# Weight of the defining function of a Bruhat cell in a simply connected semisimple group

Let $$G$$ be a connected semisimple simply connected group over an algebraically connected field. Let $$w_0$$ be the longest element in the Weyl group $$W$$ and $$s_i$$ be a simple reflection in $$W$$. Choose a Borel subgroup $$B$$ in $$G$$. It is known that the closure of the Bruhat cell $$Bw_0s_iB$$ in $$G$$ is defined by a single function (unique up to a scalar), say $$f\in k[G]$$. Is it true that under the action of $$B\times B$$, $$f$$ has the weight $$(\chi_i,-w_0\chi_i)$$, where $$\chi_i$$ is the fundamental weight corresponding to $$s_i$$, why?

The function $$f$$ that cuts out the closure of this Bruhat cell is known - it's a generalised minor.

Let $$\omega$$ be a fundamental weight. Let $$v$$ be a highest weight vector in $$L(\omega)$$ and $$w\in L(\omega)^\ast$$ be dual to a lowest weight vector. Then $$f(g)=\langle w,gv\rangle$$ is the desired function.

• >Thanks for your answer, could you be more specific about why this $f$ defines that Bruhat cell? Commented May 4, 2023 at 9:36
• What does it mean to be dual to a lowest weight vector? That it pairs non-$0$-ly with a lowest-weight vector, and $0$-ly with all other weight vectors? Is that different from just being a highest-weight vector in $L(\omega)^*$? \\ Also, my computation gave a weight $(-w_0\omega, \omega)$ (or at least a multiple of that), and it seems that yours does too, not $(\omega, -w_0\omega)$. Is that correct? Commented May 4, 2023 at 13:15
• @AllenLee, re, since this function transforms by the weight $(-w_0\omega, \omega)$ under $B\times B$, it suffices to check what elements of the Weyl group have a representative on which $f$ doesn't vanish. For $n \in N_G(T)(k)$, we have that $f(n)$ is non-$0$ if and only if $n\omega - w_0\omega$ equals $0$, i.e., if and only if $\omega$ is fixed by $n^{-1}w_0$. It's not obvious to me that's equivalent to $s_i \not\le n^{-1}w_0$, but, if so, then that's equivalent to $s_i \not\le w_0 n$, and so to $n \not\le w_0 s_i$. Commented May 4, 2023 at 13:29

$$\DeclareMathOperator\GL{GL}\DeclareMathOperator\SL{SL}$$Let $$k$$ be the ground field. Choose a representative $$n_0$$ for $$w_0$$ in $$N_G(T)(k)$$.

I get an answer that is unsatisfactory in two ways. First, I have to replace $$\chi_i$$ by a positive multiple $$\chi$$, and I cannot yet identify the multiplier. (It seems likely that, if $$\chi$$ is a non-trivial multiple $$N\chi_i$$ of $$\chi_i$$, then a function $$F$$ on $$B w_0 B$$ with weight $$(-w_0\chi_i, \chi_i)$$ such that $$F(n_0)^N$$ equals $$f(n_0)$$ extends to $$G$$; but I do not yet see for sure why this is so.) Second, I get that the weight is $$(-w_0\chi, \chi)$$, not $$(\chi, -w_0\chi)$$. Probably, I am just messing up something in the normalisation.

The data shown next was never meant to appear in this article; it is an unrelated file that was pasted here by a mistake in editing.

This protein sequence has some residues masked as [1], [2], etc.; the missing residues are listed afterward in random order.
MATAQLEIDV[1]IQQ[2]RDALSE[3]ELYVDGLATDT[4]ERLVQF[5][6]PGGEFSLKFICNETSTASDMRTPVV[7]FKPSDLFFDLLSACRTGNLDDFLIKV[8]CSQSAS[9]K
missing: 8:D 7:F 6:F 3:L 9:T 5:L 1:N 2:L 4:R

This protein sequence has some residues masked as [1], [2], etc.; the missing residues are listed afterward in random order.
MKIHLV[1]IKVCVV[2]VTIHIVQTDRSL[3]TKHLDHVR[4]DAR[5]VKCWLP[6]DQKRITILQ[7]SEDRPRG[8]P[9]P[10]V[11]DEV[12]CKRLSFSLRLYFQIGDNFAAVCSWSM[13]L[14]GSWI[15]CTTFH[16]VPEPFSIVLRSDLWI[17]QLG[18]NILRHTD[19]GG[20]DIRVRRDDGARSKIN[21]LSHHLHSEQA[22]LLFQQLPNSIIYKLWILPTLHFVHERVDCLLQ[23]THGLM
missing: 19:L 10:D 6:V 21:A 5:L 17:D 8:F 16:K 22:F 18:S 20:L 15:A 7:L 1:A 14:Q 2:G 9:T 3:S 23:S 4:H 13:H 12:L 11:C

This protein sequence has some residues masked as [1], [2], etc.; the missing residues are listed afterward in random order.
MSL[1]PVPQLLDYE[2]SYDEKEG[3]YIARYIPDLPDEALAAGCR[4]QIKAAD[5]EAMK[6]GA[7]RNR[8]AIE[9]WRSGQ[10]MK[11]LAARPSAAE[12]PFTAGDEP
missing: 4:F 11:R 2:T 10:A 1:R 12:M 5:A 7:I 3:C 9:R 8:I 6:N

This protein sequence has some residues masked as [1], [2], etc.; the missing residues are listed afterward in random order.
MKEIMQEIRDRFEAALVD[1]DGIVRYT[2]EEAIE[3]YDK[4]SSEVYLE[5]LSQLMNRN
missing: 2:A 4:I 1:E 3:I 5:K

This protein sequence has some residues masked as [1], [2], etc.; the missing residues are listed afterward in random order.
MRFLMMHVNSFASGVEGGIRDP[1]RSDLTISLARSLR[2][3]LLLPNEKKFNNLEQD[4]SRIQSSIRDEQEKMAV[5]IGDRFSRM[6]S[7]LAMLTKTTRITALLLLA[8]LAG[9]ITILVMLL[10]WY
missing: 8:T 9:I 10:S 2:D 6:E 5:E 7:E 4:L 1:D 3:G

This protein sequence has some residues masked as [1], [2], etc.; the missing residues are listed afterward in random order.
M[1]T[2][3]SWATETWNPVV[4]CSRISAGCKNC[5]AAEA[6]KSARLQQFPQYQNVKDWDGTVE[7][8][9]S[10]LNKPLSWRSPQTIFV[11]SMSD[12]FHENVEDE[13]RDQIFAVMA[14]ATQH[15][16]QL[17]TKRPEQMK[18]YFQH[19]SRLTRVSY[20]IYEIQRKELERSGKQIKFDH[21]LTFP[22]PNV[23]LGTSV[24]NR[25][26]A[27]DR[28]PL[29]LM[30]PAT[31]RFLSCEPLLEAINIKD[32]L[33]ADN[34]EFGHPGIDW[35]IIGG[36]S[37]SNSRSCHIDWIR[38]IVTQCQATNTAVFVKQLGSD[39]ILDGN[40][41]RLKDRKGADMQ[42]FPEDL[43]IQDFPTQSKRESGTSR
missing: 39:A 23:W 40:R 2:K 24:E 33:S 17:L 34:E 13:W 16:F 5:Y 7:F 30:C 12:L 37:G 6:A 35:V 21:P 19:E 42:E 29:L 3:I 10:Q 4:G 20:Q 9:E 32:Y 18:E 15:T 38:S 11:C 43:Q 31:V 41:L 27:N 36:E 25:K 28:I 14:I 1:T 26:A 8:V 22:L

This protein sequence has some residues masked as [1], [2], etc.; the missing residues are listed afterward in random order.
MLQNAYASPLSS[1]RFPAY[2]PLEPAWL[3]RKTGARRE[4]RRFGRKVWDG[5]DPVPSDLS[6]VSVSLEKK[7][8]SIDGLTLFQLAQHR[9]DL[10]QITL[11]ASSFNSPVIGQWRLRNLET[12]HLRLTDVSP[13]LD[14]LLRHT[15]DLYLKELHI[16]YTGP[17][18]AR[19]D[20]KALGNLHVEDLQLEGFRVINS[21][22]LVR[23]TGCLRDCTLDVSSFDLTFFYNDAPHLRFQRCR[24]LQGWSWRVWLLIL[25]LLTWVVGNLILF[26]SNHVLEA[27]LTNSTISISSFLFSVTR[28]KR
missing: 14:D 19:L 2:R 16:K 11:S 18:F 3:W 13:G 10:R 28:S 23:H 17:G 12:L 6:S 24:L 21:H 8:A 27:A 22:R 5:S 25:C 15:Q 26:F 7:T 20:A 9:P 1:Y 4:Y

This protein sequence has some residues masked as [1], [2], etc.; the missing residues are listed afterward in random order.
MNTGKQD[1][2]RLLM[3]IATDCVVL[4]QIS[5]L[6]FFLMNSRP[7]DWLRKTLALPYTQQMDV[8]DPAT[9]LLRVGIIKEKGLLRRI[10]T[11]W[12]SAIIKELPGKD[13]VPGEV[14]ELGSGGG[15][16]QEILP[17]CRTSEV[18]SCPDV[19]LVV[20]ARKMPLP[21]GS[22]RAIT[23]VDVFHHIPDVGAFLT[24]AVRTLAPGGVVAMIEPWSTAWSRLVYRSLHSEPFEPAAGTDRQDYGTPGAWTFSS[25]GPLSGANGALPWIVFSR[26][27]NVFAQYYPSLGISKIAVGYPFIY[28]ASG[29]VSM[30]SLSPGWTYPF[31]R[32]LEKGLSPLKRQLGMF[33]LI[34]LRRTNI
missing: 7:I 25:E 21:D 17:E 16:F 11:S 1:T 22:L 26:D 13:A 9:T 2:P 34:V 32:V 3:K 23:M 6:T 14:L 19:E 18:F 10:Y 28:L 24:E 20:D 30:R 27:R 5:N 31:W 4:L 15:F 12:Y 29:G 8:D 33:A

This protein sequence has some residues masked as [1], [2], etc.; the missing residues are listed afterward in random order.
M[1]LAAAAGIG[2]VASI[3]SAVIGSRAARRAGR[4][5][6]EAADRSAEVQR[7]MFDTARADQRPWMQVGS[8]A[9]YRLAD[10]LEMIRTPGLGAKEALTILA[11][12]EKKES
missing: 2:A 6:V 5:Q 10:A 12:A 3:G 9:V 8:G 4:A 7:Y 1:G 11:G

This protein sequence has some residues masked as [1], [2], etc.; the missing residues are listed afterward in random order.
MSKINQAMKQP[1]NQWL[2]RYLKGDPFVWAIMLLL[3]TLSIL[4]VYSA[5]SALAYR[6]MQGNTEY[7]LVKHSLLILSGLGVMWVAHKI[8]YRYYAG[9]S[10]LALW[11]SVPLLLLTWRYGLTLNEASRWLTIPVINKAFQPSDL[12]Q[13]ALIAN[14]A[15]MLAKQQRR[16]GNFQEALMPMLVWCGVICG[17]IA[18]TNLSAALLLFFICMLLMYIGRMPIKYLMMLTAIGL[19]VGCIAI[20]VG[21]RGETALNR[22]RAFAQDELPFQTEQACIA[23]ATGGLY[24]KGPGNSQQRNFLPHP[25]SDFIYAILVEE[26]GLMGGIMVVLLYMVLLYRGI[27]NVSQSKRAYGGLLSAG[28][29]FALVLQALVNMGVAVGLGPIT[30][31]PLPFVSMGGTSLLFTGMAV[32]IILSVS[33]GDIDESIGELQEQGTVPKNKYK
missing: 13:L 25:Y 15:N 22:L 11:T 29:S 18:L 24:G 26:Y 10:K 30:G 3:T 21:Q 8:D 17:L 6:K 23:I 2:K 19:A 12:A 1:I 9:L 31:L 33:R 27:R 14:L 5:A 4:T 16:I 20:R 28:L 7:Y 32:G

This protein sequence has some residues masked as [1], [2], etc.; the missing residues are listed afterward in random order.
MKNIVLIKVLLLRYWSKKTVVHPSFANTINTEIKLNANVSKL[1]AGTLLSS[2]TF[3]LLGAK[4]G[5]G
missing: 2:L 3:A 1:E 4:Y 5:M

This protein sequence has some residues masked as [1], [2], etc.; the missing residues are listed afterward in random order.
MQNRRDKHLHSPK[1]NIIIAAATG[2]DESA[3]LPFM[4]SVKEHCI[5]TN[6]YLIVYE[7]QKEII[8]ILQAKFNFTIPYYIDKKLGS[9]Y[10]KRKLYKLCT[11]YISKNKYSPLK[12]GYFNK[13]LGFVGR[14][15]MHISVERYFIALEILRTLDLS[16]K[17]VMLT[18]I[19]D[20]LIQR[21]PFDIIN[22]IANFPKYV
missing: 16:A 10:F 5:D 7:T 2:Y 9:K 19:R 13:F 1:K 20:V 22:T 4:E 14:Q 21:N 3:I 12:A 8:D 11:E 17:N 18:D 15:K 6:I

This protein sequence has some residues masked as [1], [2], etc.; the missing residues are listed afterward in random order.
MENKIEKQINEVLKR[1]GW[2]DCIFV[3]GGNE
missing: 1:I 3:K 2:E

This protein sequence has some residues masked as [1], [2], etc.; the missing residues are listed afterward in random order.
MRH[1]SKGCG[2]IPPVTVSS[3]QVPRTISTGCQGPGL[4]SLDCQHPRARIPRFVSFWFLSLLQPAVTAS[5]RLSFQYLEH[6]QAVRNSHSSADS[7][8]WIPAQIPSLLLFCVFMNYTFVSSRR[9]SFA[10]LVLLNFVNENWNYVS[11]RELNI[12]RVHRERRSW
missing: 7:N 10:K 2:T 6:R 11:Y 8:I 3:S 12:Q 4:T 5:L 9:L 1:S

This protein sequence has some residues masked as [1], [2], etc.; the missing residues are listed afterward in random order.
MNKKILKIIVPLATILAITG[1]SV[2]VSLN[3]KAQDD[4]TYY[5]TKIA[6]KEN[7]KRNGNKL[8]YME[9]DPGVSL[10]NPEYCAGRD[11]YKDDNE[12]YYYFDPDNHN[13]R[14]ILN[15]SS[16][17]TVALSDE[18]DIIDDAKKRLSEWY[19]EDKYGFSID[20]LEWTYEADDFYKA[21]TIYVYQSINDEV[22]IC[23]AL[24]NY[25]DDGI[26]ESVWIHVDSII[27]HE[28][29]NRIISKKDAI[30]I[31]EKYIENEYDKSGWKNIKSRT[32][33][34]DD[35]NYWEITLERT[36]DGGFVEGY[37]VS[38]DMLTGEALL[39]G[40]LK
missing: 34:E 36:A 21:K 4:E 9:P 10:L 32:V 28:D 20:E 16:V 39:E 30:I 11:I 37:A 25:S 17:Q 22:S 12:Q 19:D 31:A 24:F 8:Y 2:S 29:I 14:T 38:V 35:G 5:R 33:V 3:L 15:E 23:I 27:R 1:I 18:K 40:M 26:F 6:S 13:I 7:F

Let $$\omega$$ be the weight of $$f$$ for $$B \times B$$, and put $$\chi = \omega(1, \cdot)$$. Evaluation at $$n_0$$ shows that $$\omega = (-w_0\chi, \chi)$$, so it suffices to show that $$\chi$$ is a positive multiple of $$\chi_i$$.

For each $$j$$, write $$U_j$$ for the root group associated to $$\alpha_j$$. Computing in $$\SL_2$$ shows that there are a representative $$n_j$$ in $$N_G(T)(k)$$ of $$s_j$$, and functions $$u_\ell, u_r : \GL_1 \to U_j$$, such that $$\lim_{t \to 0} u_\ell(t)n_j\alpha_j^\vee(t)u_r(t) = 1$$.

Per the comments, here are the deails. We have that $$\operatorname C_G\bigl(\ker(\alpha_j)^\circ_\text{smooth}\bigr)$$ is a Levi subgroup of $$G$$, so its derived subgroup $$G_j$$ is a rank-$$1$$, simply connected group, hence is $$\SL_2$$. We may choose the isomorphism so that it carries $$\alpha_j^\vee(t)$$ to $$\operatorname{diag}(t, t^{-1})$$, and $$U_j$$ to $$\left\{\begin{pmatrix} 1 & * \\ & 1 \end{pmatrix}\right\}$$. Write $$n_j$$, $$u_\ell(t)$$, and $$u_r(t)$$ for the pre-images in $$G$$ of $$\begin{pmatrix} & 1 \\ -1 \end{pmatrix}$$, $$\begin{pmatrix} 1 & (1 + t)t^{-1} \\ & 1 \end{pmatrix}$$, and $$\begin{pmatrix} 1 & (1 - t)t^{-1} \\ & 1 \end{pmatrix}$$, respectively. Then, if I have not messed things up, we have that $$u_\ell(t)n_j\alpha_j^\vee(t)u_r(t)$$ is the pre-image of $$\begin{pmatrix} 1 + t & -t \\ t & 1 - t \end{pmatrix}$$.

With these definitions $$g_j(t) \mathrel{:=} n_0 n_j^{-1} u_\ell(t)\alpha_j^\vee(t)^{-1}n_j u_r(t)$$ lies in $$B w_0 B$$, so that $$f(g_j(t))$$ is non-$$0$$, for all $$t$$, and $$\lim_{t \to 0} g_j(t) = n_0 n_j^{-1}$$ belongs to $$B w_0 s_j B$$, so that $$\lim_{t \to 0} f(g_j(t))$$ is $$0$$ exactly if $$j = i$$.

We have that $$g_j(t) = U_\ell(t)^{-1}g_j(1)u_r(1)^{-1}\alpha_j^\vee(t)u_r(t),$$ where $$U_\ell(t) = n_0 n_j^{-1}u_\ell(1)u_\ell(t)^{-1}n_j n_0^{-1}$$, so $$f(g_j(t)) = \omega(U_\ell(t), u_r(1)^{-1}\alpha_j^\vee(t)u_r(t))f(g_j(1)) = \chi(\alpha_j^\vee(t))f(g_j(1)) = t^{\langle\chi, \alpha_j^\vee\rangle}f(g_j(1)),$$ for all $$t$$. Since $$\lim_{t \to 0} f(g_j(t))$$ exists, we have that $$\langle\chi, \alpha_j^\vee\rangle$$ is non-negative; and $$\langle\chi, \alpha_j^\vee\rangle$$ is positive if and only if $$\lim_{t \to 0} f(g_j(t)) = 0$$, which happens if and only if $$j = i$$.

• Thanks for your answer, could you please elaborate how to get $u_{\mathcal{l}}$ and $u_r$? Commented May 4, 2023 at 15:05
• @AllenLee, re, I have edited in some details. Commented May 4, 2023 at 17:08